“I have a good job in the industry and for years and years and years all I did was take from the industry and it’s kind of a way of giving back,” he said. “I put some chips back on the table and I put money back into the industry because I know it’s struggling in some ways. Horse population is down and the number of mares being bred each year is down.”

Middleton said he had a lot of help. Tammy and Rob McNiven of Twinbrook Farms and Darlene and Derek Hayes of Hillsborough Farms, were key advisers on the breeding front. Conditioners Casie Coleman-Herlihy and Blake MacIntosh were instrumental in giving Middleton training advice.

“When I started getting yearlings it was a whole different challenge. I was starting out with a product that was just raw. It wasn’t a claimer that had raced 200 times,” Middleton said. “I had people that I could lean on and ask questions. I was fortunate in that sense. The rest was just taking your time, be patient and keep them healthy and sound. It’s the same principle that applies to every day with every single horse, but babies especially.

“I had a lot of help this winter with (Bob Loblaw) and my other colt from a good friend of mine, Rob MacKenzie… He’s a veteran trainer and he’s another guy that I picked his brain quite often. He’s had great success in the industry and he never said ‘no’ when I asked him for help. He’s a guy that I leaned on quite a bit to get this colt here and of all the people who have helped me along the way, he stands out.”

The Nassagaweya victory was the second lifetime win for Bob Loblaw, who broke his maiden winning a $18,509 Ontario Sires Stakes (OSS) Grassroots event on July 9 at Mohawk. The gelding sports a record of 2-0-3 in eight career starts, earnings of $85,755 and a mark of 1:52.4. In his follow-up race after the Nassagaweya, Bob Loblaw was sixth in an OSS Gold event at Mohawk.

Middleton said due to stakes races being bunched in September thanks to schedule adjustments brought on by COVID-19 lockdowns earlier in the season, Bob Loblaw has a particularly busy month. The pacer might test the Champlain this weekend and then, possibly, the eliminations for the Metro Pace.

“After that, I’ll be able to cut him loose and give him time off,” Middleton said. “I’m just hopeful that he can handle the rigours of that schedule for the next four or five weeks. I’m trying to be easy on him. He doesn’t need a lot of tough training now because he’s racing every single week for the next little bit. I’m fortunate to live two minutes down the road from the training centre that I’m at, so I can turn them out in the morning and then after they are done their lunch I can turn them out all afternoon and just let them be a horse, because I think that’s important, too.”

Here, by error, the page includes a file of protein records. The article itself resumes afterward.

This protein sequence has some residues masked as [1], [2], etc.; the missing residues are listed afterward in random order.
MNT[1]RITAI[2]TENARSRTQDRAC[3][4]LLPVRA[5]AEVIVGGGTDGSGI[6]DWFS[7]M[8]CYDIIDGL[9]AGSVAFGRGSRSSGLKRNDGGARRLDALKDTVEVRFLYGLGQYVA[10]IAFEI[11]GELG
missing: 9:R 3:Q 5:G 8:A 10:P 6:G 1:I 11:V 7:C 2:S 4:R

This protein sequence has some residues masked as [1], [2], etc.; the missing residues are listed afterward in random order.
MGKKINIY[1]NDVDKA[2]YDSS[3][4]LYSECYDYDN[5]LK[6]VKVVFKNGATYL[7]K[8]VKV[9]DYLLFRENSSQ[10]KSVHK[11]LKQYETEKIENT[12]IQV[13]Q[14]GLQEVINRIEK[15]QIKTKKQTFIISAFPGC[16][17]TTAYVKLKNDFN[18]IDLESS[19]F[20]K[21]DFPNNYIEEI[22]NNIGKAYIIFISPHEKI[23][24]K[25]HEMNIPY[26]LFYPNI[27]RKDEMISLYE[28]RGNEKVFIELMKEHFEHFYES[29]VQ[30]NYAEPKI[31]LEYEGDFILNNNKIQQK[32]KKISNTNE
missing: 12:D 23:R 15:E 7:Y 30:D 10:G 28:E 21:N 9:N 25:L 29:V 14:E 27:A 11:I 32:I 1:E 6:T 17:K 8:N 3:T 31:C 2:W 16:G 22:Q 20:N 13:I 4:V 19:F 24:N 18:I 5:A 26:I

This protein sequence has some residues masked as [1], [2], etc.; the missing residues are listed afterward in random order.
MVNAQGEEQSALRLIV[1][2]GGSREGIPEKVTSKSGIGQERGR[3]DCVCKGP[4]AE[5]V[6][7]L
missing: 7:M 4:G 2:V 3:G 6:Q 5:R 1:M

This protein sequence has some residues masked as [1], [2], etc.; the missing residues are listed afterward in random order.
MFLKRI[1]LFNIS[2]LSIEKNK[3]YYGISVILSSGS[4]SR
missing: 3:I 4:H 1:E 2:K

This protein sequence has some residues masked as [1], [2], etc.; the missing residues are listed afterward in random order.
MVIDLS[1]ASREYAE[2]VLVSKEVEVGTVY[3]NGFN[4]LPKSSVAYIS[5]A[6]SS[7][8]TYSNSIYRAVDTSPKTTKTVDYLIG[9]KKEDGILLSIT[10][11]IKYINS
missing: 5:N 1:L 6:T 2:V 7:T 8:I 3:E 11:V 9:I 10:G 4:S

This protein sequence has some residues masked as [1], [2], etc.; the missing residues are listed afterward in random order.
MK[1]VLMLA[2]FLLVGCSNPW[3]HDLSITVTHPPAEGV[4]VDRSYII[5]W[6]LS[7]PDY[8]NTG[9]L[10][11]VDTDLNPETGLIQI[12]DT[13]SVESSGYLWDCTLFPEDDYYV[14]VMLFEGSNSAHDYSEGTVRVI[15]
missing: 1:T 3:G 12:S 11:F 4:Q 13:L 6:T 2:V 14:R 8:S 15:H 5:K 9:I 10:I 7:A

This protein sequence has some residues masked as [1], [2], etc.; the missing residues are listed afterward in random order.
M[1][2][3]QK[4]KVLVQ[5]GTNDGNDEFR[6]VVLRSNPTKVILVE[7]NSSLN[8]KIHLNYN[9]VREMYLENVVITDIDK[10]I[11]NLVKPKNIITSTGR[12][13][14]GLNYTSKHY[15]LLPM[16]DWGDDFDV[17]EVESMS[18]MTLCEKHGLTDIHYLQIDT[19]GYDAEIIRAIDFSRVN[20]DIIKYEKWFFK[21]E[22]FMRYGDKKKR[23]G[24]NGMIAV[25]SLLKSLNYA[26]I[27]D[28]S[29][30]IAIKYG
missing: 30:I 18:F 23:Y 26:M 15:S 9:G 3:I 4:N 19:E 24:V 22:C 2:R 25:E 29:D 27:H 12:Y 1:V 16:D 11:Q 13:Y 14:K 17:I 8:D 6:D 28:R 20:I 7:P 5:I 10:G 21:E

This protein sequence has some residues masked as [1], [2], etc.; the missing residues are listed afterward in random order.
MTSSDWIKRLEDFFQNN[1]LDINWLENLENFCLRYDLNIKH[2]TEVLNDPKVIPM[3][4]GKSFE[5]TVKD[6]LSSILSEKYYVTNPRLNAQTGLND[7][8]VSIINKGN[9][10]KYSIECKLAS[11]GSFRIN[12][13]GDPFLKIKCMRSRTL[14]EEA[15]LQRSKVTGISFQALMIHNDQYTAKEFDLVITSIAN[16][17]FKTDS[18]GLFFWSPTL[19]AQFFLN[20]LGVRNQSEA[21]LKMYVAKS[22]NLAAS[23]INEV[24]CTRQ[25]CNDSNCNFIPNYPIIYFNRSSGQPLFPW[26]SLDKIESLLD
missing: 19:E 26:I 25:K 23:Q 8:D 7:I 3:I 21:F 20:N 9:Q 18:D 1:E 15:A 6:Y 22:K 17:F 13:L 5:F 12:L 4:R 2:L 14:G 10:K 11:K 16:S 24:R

Through it all, Middleton said he would dearly love it if Galvin could have been here to see Bob Loblaw’s success.

“Bill would just be over the moon,” Middleton said. “He would come out religiously to my farm just to check in on him. He would take pictures. He was proud as a peacock about it and he told everybody about it. It was just like it was one of his children. He gave daily reports to his friends about his horse, which made me really proud because he was so supportive and he was such a good friend. He was so respected in the industry, but he was also respected just as a human being. I don’t know if I’ve ever met a person as kind and as sincere and genuinely ambitious as Bill for his age. It was non-stop and it was contagious and would kind of spill over into you. It breathes life into you because here’s a guy that’s at an advanced age, but he just never stopped. I don’t know, he kind of energized everybody around him because of that.”

Middleton did learn a lot from the master publicist before Galvin died. So much so that he’s trying to convince legendary thoroughbred race announcers Dan Loiselle and Tom Durkin to take a share of a horse with him, partly for the fun and partly to help promote the sport.

“It would just be a great story for the media to use,” Middleton said. “I’d even say to them, ‘Go ahead and pick a funny name, you guys pick the name.’”

It was Middleton, after all, that named Bob Loblaw not after the Scott Baio character on Arrested Development, but more as a race caller’s joke.

“As an announcer I appreciate funny names that give you a chuckle and as a name he kind of hit a home run. It’s a commonly-used term and a friend of mine, Jimmy McClure, used to say it all the time ‘blah, blah, blah..’ and I thought, ‘That’s funny, I’m going to name a horse that someday.’”

Little did Ken Middleton, Jr. know that one day he would call that horse’s name to victory in a Grand Circuit race at Canada’s biggest racetrack.

“Bob Loblaw reaches for racetrack late on the outside third… Betterhavemymoney scrambles to the front with MacDonald. Bob Loblaw lets him have it on the outside. Still there is Betterhavemymoney… Bob Loblaw with a late rush…Betterhavemymoney and Bob Loblaw together at the line!”